Then when Judas, who had betrayed Him, saw that He had been condemned, he felt remorse and returned the thirty pieces of silver to the chief priests and elders, saying, “I have sinned by betraying innocent blood.” But they said, “What is that to us? See to that yourself!” And he threw the pieces of silver into the sanctuary and departed; and he went away and hanged himself. (27:3–5)
We are not told where Judas was during the Jewish mock trials. He doubtless had followed the multitude from the Mount of Olives to Annas’s house and was waiting nearby, perhaps in the courtyard where Peter was. It is possible that he was called as one of the witnesses against Jesus, but that seems unlikely. Judas still had the onus of being a disciple of Jesus, and, in any case, the very fact he was a traitor would have made his testimony suspect. Because Judas had fulfilled his usefulness to them, the chief priests and elders wanted nothing more to do with him. He was now a rejected outcast-to them, to the disciples, and to Jewish society in general.
Then when could be translated “at that time,” which seems to fit the context. Even before dawn it had became obvious to Judas and the others in the courtyard that the foregone verdict of the Jewish leaders had been confirmed. Now Judas, who had betrayed Him, saw with his own eyes that He had been condemned. Although horao (saw) was sometimes used in the figurative sense of being aware of or perceiving, its use here suggests literal, physical sight. If Peter was able to see Jesus during at least part of the trial (Luke 22:61), then others in the courtyard could have seen Him as well. Judas had seen Jesus maligned, spat upon, beaten, and mocked. Now he watched in bewilderment as his condemned Teacher was taken to Pilate.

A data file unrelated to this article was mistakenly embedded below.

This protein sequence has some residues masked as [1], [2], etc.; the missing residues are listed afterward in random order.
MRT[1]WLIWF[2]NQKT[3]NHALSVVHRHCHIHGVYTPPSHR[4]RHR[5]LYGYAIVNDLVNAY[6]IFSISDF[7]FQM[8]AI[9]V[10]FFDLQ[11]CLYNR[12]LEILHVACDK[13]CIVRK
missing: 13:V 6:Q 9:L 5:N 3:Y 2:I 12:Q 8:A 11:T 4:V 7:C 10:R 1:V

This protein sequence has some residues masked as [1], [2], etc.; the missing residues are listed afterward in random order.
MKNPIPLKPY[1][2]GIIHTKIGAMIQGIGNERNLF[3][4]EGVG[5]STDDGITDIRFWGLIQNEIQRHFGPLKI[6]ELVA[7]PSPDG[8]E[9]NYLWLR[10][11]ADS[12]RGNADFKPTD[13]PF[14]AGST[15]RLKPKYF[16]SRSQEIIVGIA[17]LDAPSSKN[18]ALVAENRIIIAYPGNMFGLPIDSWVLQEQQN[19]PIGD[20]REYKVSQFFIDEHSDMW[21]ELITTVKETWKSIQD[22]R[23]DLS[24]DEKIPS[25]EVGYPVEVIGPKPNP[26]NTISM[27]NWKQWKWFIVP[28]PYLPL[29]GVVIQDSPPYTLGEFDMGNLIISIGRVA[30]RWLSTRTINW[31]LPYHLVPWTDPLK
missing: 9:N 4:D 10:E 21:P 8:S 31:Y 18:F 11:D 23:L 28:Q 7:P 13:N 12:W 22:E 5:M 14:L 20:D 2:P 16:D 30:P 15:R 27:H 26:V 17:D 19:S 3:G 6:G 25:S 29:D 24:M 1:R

As Judas watched Jesus being carried away to Pilate, the full enormity of his treachery finally began to dawn on him as he realized the Jewish leaders did indeed intend to put Jesus to death. The one last obstacle was the permission of Pilate, which Judas had no reason to believe would be denied. Once Pilate consented, Jesus’ death would be inevitable.
The sight was devastating to Judas, more than even his money-hungry mind, his sordid soul, and his seared conscience could deal with. He felt remorse as he began to experience the intense, excruciating pain that is unique to profound guilt.
No man could be more evil than Judas Iscariot. Only eleven other men in all of history have had the intimate, personal relationship he had with the incarnate Son of God, No man has ever been more exposed to God’s perfect truth, both in precept and example. No man has been more exposed firsthand to God’s love, compassion, power, kindness, forgiveness, and grace. No man has had more evidence of Jesus’ divinity or more firsthand knowledge of the way of salvation. Yet in all of those three indescribably blessed years with Jesus, Judas did not take so much as the first step of faith.